Domination gets you on the cover of Sports Illustrated, on ESPN SportsCenter, maybe even on NBC Nightly News if the “D” in domination is dynamic enough.

The women’s best chance of moving their sport to another stratosphere is riding the back of a superstar.

Or maybe a pair of superstar rivals.


Photos: 2017 LPGA winners gallery


A constellation of stars may be great for the devoted regular supporters of the women’s game, but it will take a charismatic superstar to make casual fans care.

The LPGA needs a Serena Williams.

Or the reincarnation of Babe Zaharias.

For those of us who regularly follow the LPGA, this constellation of stars makes for compelling stories, a variety of scripting to feature.

The reality, however, is that it takes one colossal story told over and over again to burst out of a sports niche.

The late, great CBS sports director Frank Chirkinian knew what he had sitting in a TV production truck the first time he saw one of his cameras bring a certain young star into focus at the Masters.

It’s this player coming up over the brow of the hill at the 15th hole to play his second shot,” Chirkinian once told me over lunch at a golf course he owned in South Florida.  “He studies his shot, then flips his cigarette, hitches up his trousers and takes this mighty swipe and knocks the shot on the green. It was my first experience with Arnold Palmer, and I remember thinking, ‘Wow, who is this guy?’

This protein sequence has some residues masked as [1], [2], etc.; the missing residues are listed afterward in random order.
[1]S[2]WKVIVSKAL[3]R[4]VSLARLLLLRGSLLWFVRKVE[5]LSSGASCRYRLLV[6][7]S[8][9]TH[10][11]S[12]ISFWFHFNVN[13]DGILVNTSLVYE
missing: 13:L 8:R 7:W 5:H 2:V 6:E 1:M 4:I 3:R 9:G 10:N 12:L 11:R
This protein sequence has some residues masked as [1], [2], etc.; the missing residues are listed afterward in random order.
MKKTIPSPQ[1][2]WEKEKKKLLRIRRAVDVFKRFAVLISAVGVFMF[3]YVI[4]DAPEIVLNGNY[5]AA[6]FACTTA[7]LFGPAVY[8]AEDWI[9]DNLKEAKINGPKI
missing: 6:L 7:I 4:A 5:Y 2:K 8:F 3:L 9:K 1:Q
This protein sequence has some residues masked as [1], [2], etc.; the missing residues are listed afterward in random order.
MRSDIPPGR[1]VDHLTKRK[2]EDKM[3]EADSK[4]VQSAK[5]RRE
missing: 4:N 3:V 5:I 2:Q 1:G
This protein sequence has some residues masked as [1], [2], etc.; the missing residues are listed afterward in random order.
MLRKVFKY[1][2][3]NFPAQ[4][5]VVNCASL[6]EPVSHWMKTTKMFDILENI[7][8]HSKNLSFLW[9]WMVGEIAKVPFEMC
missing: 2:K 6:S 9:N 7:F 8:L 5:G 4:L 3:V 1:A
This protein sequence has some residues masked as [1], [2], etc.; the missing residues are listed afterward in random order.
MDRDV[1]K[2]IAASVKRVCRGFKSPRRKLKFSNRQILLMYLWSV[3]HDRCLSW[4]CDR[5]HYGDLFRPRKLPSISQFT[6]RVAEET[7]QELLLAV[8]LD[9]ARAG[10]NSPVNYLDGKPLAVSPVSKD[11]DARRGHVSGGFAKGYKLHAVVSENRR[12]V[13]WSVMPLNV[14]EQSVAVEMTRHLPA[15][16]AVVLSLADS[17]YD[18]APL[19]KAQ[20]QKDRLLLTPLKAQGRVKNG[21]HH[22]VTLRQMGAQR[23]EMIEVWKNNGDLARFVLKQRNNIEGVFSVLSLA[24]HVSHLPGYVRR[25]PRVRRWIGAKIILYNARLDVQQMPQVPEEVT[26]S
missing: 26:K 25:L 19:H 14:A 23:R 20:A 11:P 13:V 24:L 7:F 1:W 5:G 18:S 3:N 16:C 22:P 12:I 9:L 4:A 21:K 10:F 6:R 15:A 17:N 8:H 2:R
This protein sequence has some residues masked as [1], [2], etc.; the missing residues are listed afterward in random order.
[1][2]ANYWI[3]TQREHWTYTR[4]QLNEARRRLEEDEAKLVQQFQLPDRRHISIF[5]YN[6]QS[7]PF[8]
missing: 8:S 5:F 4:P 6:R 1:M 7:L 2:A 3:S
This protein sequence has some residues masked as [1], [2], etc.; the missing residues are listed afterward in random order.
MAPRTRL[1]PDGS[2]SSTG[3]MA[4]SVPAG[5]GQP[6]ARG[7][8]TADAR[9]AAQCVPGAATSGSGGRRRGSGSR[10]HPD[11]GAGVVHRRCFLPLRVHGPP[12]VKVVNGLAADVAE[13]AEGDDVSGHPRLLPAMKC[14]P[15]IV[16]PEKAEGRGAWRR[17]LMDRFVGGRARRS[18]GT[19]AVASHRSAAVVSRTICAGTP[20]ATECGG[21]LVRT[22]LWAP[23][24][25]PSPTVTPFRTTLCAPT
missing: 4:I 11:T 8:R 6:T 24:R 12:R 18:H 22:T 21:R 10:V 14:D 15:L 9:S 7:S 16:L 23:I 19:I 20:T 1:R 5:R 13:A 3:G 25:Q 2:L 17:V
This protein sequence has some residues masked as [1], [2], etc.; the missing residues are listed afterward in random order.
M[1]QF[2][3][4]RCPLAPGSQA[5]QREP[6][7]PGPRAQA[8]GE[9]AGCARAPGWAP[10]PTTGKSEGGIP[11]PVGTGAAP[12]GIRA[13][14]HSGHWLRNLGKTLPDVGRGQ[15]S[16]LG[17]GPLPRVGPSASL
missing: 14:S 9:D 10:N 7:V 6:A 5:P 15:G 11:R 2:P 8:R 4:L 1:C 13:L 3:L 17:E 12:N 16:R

“The thing about golf, more than any other sport, it’s always looking for a star. It’s the only sport where people will root against the underdog. They don’t want the stars to lose. They’re OK with some unknown rising up to be the story on Thursday or Friday, but they always want to see the stars win.”

And they go gaga when it’s one star so radiant that he or she dominates attention.

“It didn’t matter if Arnold was leading, or where he was, you had to show him,” Chirkinian said. “You never knew when he might do something spectacular.”

The LPGA is in a healthy place again, with a big upside globally, with so much emerging talent sharing the spotlight.

Take Sunday at the CME Group Tour Championship.

The back nine started with Lexi Thompson and Michelle Wie making the turn tied for the lead. There is no more powerful pairing to sell in the women’s game today, but there would be no duel. It would have been too far off script as the final chapter to this season.

Parity was the story this year.

Sunday in Naples started with 18 players within two shots of the lead.

Entering that back nine, almost a dozen players were in the mix, including Ariya Jutanugarn.